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Speech-language pathologists, or SLPs, treat patients with communication and swallowing conditions. Some patients have speech or voice disorders, needing therapy to help them understand and/or develop language skills. Other patients have conditions that make it difficult for them to swallow, needing help to strengthen their muscles to make swallowing easier. SLPs working in acute care may treat both needs, but they have slightly different duties from those working in general practice.
Managing the Needs of Acute Care Patients
Patients in acute care may need SLP intervention because of specific medical problems caused by issues such as strokes, respiratory disorders or head injuries. Rather than working with patients for long periods, SLPs may only consult with people for a few days or weeks. They may treat patients daily or multiple times a day for short periods, depending on how patients can tolerate treatments. In some cases, they help patients communicate with medical staff; in others, they start to treat specific problems.
Evaluating Acute Care Patients
The first responsibility of SLPs is to evaluate patients and to diagnose their therapy needs. According to the American Speech-Language-Hearing Association (ASHA), 35 percent of patients treated by SLPs in acute care have suffered from strokes. ASHA's figures also show that acute care SLPs treat 77 percent of their patients for swallowing disorders. SLPs assess the extent of the damage or problem and then draw up an initial treatment plan. If patients have swallowing issues, they may run diagnostic videofluoroscopic exams.
Acute Care SLP Treatments
Acute care SLPs use various short-term therapies. If patients' conditions have caused speech difficulties, they may use augmentative and alternative communication (AAC) therapies and devices to give patients an immediate way to communicate. In some cases, they use AAC techniques to help patients who had speech or language problems before they came into the acute care unit. In this role, they provide communication solutions rather than therapies. SLPs working on swallowing problems teach patients how to regain swallowing capabilities. They also educate patients and their families so that they understand the problems they face.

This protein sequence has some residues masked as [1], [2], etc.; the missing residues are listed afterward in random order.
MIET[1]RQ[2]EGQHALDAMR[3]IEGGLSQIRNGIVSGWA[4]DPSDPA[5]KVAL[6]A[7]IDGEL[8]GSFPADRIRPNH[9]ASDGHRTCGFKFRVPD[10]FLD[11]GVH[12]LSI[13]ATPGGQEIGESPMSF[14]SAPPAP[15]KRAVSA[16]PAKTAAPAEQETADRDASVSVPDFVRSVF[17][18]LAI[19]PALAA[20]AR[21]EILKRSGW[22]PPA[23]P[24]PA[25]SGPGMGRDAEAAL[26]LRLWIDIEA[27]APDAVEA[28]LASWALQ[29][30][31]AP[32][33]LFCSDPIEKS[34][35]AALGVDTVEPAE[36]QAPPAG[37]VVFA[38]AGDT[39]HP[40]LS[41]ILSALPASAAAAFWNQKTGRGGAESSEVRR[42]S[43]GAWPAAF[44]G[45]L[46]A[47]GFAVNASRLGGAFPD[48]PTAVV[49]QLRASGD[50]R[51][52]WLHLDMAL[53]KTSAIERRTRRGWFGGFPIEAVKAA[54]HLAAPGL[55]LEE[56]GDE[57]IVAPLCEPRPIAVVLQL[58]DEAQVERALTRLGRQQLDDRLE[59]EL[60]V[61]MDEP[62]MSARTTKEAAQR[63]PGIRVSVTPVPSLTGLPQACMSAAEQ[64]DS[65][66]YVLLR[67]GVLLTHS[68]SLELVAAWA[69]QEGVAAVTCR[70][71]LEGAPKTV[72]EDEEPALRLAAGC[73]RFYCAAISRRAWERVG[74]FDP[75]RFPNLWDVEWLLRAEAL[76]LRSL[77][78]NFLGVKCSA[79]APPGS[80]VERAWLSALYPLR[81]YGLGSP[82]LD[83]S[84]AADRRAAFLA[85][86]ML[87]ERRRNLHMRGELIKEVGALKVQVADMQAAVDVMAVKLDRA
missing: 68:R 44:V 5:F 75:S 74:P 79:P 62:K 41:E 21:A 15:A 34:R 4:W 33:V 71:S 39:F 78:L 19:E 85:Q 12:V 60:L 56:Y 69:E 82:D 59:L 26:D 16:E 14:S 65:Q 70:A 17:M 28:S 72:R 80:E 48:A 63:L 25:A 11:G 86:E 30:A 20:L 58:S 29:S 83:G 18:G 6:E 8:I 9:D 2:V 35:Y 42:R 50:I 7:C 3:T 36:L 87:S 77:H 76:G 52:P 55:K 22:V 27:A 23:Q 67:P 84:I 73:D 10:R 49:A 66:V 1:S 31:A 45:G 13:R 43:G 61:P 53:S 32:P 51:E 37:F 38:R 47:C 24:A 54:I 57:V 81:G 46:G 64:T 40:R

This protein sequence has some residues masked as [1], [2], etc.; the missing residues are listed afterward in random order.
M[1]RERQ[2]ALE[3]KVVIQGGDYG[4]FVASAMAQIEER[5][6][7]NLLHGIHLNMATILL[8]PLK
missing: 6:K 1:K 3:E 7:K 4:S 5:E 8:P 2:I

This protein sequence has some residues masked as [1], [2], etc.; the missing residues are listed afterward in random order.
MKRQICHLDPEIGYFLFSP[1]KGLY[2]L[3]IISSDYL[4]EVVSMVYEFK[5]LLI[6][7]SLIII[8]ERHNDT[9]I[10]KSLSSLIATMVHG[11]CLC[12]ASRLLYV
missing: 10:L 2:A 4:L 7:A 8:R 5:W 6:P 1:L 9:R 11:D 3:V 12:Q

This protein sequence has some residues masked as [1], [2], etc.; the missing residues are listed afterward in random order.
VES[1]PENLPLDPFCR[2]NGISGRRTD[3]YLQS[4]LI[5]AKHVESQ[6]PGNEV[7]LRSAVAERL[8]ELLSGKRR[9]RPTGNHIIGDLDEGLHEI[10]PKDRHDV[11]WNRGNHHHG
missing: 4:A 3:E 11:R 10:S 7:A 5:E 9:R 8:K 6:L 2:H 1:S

Acute Care Discharge Planning
After evaluating patients and beginning treatments, SLPs monitor the effects of therapy and patient progress. Therapists assigned to acute care facilities typically only treat patients for the duration of their stay, although some may see them after discharge in outpatient clinics. At this stage, most SLPs prepare their patients for discharge, drawing up plans that recommend longer-term treatment options and rehabilitation programs for the future.
Qualifications, Licensing and Certification
SLPs usually have master's degrees that include classroom training in speech-language pathology and clinical experience. Recommended undergraduate subjects include sciences, psychology, linguistics, math or communication sciences. Most states require SLPs to have a license. Requirements vary from state to state but typically include a master's from an accredited program and supervised clinical experience. Some states accept ASHA's certificate of clinical competence in speech-language pathology credential as part of the licensing process.
- U.S. Bureau of Labor Statistics: What Speech-Language Pathologists Do
- Medical Speech-Language Pathology: A Practitioner's Guide; Alex F. Johnson and Barbara H. Jacobson
- American Speech-Language-Hearing Association: Careers in Speech-Language Pathology
- U.S. Bureau of Labor Statistics: How to Become a Speech-Language Pathologist
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